Different Forms Of Negligence In CMV Accidents
Commercial motor vehicles (CMVs) are routinely involved in automobile accidents on Florida roads, caused by a variety of factors. In most cases, an injured plaintiff will file suit against the CMV driver, and possibly their employer (or the owner of the vehicle), seeking damages for the harm they have suffered that allegedly occurred because of the driver’s negligence. There are many different ways for a plaintiff to establish negligence on the part of the driver, if they can satisfy the legal criteria. However, doing so is often easier said than done.
In Florida, there are three criteria one must meet in order to establish that a defendant driver was negligent. They are (1) establishing a breach of the duty to exercise reasonable care, which every Florida road user owes to other road users; (2) showing that breach of duty was the direct cause of injury, with no other intervening cause; and (3) showing that you actually suffered a tangible injury – something more severe than cuts and bruises or a momentary fright. Some accidents will have a fairly straightforward fact pattern, but others will be more complex.
Filing suit against a commercial motor vehicle driver and their employer can be a daunting prospect, but you have the right to do so if your injuries are sufficiently severe. (If your injuries do not meet the required threshold, you will be advised to file an insurance claim with your personal injury protection insurance, which you are required to carry as a driver in Florida.) If your injuries occurred directly because of the negligence of a CMV driver, they are on the proverbial hook for money damages, assuming you can establish the facts of your situation in court.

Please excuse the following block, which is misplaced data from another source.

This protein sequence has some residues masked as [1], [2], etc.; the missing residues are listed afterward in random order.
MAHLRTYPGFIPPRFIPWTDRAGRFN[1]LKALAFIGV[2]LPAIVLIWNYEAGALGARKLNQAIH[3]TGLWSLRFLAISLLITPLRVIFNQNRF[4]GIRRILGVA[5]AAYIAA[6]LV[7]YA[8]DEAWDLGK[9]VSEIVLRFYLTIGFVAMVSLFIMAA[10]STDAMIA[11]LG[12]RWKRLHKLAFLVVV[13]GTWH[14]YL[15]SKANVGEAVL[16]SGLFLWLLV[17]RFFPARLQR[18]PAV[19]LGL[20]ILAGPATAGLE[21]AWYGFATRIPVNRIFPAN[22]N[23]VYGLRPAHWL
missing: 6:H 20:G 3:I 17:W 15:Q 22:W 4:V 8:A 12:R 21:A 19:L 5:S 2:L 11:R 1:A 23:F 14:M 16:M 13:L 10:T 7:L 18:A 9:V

“As A Matter of Law”
Normally, when one has to establish negligence on the part of a defendant, they must do so slowly and painstakingly. However, in more rare circumstances, a concept called negligence per se can be used to somewhat short-circuit the process. Negligence per se is a concept that states that if a law exists to protect a certain class of people, and a person breaks that law by harming a person of that class, they are negligent as a matter of law – in other words, it is simply a proven fact, taken into account by the court.
For example, drunk driving laws exist to protect other drivers and pedestrians from harm. If a drunk driver strikes a pedestrian, they have broken the drunk driving laws by harming someone they were meant to protect – and as a result, they will be negligent as a matter of law. This can shorten the legal process – which can save time and money for an injured plaintiff who may still need to focus their energies on healing.
Contact A Tampa CMV Accident Attorney
If a CMV driver is ruled negligent as a matter of law, this can make the legal process very different than if one had to manually establish it over time. A Tampa truck accident attorney from the Rinaldo Law Group can help protect your rights while you seek the compensation you deserve. Call our office today for a free consultation.